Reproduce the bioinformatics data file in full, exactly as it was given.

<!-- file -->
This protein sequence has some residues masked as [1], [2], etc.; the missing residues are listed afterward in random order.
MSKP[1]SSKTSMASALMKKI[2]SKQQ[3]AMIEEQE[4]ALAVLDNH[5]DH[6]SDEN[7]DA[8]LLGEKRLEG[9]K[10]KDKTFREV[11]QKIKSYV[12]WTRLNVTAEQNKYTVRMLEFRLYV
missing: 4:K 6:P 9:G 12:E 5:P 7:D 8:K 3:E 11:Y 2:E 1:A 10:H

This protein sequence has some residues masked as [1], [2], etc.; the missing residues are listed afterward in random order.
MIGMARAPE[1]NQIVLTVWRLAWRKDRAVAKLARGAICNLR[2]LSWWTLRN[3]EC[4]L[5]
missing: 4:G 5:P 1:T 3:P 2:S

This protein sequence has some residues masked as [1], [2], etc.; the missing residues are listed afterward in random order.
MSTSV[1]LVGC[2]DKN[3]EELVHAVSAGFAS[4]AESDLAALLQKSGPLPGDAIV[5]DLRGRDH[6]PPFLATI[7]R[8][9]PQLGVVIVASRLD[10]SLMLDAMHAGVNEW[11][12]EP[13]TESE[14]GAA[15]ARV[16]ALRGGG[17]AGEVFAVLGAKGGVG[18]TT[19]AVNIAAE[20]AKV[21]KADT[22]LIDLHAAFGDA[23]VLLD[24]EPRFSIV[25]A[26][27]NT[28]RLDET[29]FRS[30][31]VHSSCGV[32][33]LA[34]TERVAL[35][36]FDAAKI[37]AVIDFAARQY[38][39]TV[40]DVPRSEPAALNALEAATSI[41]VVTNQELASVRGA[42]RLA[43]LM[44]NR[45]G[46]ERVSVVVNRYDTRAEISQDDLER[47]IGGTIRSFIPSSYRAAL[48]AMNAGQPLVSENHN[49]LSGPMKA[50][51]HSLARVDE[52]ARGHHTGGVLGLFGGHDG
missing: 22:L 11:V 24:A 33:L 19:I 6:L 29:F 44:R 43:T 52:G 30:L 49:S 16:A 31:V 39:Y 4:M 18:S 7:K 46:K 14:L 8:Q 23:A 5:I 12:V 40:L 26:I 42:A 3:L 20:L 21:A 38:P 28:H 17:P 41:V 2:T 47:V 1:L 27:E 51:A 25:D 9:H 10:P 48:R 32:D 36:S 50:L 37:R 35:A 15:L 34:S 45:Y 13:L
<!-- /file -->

This protein sequence has some residues masked as [1], [2], etc.; the missing residues are listed afterward in random order.
MSKP[1]SSKTSMASALMKKI[2]SKQQ[3]AMIEEQE[4]ALAVLDNH[5]DH[6]SDEN[7]DA[8]LLGEKRLEG[9]K[10]KDKTFREV[11]QKIKSYV[12]WTRLNVTAEQNKYTVRMLEFRLYV
missing: 4:K 6:P 9:G 12:E 5:P 7:D 8:K 3:E 11:Y 2:E 1:A 10:H

This protein sequence has some residues masked as [1], [2], etc.; the missing residues are listed afterward in random order.
MIGMARAPE[1]NQIVLTVWRLAWRKDRAVAKLARGAICNLR[2]LSWWTLRN[3]EC[4]L[5]
missing: 4:G 5:P 1:T 3:P 2:S

This protein sequence has some residues masked as [1], [2], etc.; the missing residues are listed afterward in random order.
MSTSV[1]LVGC[2]DKN[3]EELVHAVSAGFAS[4]AESDLAALLQKSGPLPGDAIV[5]DLRGRDH[6]PPFLATI[7]R[8][9]PQLGVVIVASRLD[10]SLMLDAMHAGVNEW[11][12]EP[13]TESE[14]GAA[15]ARV[16]ALRGGG[17]AGEVFAVLGAKGGVG[18]TT[19]AVNIAAE[20]AKV[21]KADT[22]LIDLHAAFGDA[23]VLLD[24]EPRFSIV[25]A[26][27]NT[28]RLDET[29]FRS[30][31]VHSSCGV[32][33]LA[34]TERVAL[35][36]FDAAKI[37]AVIDFAARQY[38][39]TV[40]DVPRSEPAALNALEAATSI[41]VVTNQELASVRGA[42]RLA[43]LM[44]NR[45]G[46]ERVSVVVNRYDTRAEISQDDLER[47]IGGTIRSFIPSSYRAAL[48]AMNAGQPLVSENHN[49]LSGPMKA[50][51]HSLARVDE[52]ARGHHTGGVLGLFGGHDG
missing: 22:L 11:V 24:A 33:L 19:I 6:L 29:F 44:R 43:T 52:G 30:L 49:S 16:A 31:V 39:Y 4:M 18:S 7:K 46:K 14:L 8:Q 23:A 5:I 12:V 40:L 26:I 42:A 3:L 20:L 21:A 38:P 28:H 17:P 41:V 2:T 47:V 1:L 27:E 51:A 25:D 9:H 10:P 48:R 32:D 36:S 50:L 37:R 35:A 15:L 34:S 45:Y 13:L